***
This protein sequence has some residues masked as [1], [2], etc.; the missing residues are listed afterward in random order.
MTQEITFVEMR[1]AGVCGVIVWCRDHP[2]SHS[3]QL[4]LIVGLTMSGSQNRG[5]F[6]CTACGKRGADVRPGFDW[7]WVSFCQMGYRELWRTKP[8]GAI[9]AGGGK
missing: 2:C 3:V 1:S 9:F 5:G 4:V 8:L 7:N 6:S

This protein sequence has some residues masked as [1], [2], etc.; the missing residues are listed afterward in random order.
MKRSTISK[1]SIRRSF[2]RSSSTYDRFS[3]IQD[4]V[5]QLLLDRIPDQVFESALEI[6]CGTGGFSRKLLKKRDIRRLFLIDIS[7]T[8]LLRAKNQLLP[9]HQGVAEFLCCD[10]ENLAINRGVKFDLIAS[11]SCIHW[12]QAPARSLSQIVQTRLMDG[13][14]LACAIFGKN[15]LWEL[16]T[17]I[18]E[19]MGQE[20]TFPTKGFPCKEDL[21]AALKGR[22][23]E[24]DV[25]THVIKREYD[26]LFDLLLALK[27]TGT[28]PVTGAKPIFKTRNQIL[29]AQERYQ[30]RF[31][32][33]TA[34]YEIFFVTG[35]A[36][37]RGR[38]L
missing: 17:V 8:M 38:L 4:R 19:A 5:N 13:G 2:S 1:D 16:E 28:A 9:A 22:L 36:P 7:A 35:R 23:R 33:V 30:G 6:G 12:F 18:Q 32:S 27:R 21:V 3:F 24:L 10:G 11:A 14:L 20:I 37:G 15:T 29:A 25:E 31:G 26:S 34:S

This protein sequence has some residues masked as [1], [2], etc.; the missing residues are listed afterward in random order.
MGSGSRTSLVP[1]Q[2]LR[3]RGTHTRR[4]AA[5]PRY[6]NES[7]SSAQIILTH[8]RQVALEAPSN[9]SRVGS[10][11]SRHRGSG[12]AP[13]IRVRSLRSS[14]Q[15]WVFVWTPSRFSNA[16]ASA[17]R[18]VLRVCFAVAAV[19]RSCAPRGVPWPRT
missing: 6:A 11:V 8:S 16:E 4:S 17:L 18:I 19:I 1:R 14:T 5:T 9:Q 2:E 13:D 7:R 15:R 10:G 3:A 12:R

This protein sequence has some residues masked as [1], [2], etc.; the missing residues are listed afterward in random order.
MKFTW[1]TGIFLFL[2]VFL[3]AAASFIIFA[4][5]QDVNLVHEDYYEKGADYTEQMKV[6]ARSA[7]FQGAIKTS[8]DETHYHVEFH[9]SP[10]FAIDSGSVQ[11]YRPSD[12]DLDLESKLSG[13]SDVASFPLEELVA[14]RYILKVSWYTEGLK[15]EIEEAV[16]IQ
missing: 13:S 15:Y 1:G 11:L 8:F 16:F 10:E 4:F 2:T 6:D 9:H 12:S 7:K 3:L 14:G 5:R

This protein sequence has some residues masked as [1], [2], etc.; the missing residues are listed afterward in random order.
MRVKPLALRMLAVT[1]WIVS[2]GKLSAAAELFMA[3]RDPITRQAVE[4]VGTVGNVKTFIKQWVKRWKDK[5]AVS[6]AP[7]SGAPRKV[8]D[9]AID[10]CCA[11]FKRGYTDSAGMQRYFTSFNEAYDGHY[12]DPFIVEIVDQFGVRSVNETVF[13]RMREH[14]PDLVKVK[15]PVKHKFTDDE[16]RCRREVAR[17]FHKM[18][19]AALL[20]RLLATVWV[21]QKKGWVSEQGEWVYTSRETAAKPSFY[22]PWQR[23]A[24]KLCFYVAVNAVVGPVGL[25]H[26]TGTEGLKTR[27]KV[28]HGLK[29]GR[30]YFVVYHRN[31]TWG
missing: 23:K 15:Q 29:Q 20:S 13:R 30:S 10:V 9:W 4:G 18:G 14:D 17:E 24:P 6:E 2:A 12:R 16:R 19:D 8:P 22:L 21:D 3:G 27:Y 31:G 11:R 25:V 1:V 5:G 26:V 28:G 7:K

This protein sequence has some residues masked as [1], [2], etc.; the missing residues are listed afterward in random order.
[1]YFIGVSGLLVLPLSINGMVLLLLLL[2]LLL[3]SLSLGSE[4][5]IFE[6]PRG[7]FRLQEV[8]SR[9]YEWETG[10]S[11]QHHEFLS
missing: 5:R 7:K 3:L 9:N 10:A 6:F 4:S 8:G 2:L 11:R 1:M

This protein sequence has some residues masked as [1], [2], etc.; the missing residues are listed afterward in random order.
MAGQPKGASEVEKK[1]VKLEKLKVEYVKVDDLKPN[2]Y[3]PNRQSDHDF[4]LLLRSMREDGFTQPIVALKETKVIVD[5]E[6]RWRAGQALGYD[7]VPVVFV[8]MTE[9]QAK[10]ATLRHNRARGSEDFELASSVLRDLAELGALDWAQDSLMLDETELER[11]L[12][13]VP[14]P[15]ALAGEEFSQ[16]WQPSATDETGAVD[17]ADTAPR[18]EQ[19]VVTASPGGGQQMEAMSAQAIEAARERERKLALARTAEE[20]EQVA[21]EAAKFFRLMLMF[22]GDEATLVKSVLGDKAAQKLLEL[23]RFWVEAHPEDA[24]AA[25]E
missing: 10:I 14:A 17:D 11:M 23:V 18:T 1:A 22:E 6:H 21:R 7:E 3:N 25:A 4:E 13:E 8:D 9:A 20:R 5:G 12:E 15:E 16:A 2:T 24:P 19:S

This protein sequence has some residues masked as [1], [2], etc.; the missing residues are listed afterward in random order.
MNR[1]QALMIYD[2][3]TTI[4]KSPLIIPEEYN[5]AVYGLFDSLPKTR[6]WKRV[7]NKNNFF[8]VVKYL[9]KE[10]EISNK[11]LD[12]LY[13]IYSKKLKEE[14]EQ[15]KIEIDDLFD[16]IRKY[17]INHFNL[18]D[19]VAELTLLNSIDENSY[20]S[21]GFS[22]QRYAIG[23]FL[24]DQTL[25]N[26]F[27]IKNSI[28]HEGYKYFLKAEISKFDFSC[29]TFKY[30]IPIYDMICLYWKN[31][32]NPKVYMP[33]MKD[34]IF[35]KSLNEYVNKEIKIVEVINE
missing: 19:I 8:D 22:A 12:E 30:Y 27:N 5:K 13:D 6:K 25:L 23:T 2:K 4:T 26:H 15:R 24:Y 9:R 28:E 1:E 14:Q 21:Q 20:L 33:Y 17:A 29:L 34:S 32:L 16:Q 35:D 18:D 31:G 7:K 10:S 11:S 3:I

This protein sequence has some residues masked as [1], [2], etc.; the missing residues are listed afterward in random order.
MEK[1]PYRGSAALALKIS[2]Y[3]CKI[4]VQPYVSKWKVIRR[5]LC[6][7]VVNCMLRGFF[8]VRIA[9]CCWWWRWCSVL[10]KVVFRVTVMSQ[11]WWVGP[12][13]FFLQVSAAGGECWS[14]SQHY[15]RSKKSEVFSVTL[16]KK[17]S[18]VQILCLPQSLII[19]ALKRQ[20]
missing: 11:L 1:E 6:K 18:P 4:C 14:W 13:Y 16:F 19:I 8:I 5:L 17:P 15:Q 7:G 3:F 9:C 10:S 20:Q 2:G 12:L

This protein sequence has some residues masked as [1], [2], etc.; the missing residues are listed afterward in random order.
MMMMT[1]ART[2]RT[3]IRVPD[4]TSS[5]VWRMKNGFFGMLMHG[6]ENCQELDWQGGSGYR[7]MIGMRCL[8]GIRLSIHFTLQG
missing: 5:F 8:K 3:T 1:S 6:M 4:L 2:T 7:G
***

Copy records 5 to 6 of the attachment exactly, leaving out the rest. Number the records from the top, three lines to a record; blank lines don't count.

This protein sequence has some residues masked as [1], [2], etc.; the missing residues are listed afterward in random order.
MRVKPLALRMLAVT[1]WIVS[2]GKLSAAAELFMA[3]RDPITRQAVE[4]VGTVGNVKTFIKQWVKRWKDK[5]AVS[6]AP[7]SGAPRKV[8]D[9]AID[10]CCA[11]FKRGYTDSAGMQRYFTSFNEAYDGHY[12]DPFIVEIVDQFGVRSVNETVF[13]RMREH[14]PDLVKVK[15]PVKHKFTDDE[16]RCRREVAR[17]FHKM[18][19]AALL[20]RLLATVWV[21]QKKGWVSEQGEWVYTSRETAAKPSFY[22]PWQR[23]A[24]KLCFYVAVNAVVGPVGL[25]H[26]TGTEGLKTR[27]KV[28]HGLK[29]GR[30]YFVVYHRN[31]TWG
missing: 23:K 15:Q 29:Q 20:S 13:R 30:S 10:V 9:W 4:G 18:G 14:D 17:E 24:P 6:E 2:A 12:R 16:R 19:D 8:P 22:L 21:D 3:G 27:Y 31:G 11:R 25:V 1:V 5:G 26:V 28:G 7:K

This protein sequence has some residues masked as [1], [2], etc.; the missing residues are listed afterward in random order.
[1]YFIGVSGLLVLPLSINGMVLLLLLL[2]LLL[3]SLSLGSE[4][5]IFE[6]PRG[7]FRLQEV[8]SR[9]YEWETG[10]S[11]QHHEFLS
missing: 5:R 7:K 3:L 9:N 10:A 6:F 4:S 8:G 2:L 11:R 1:M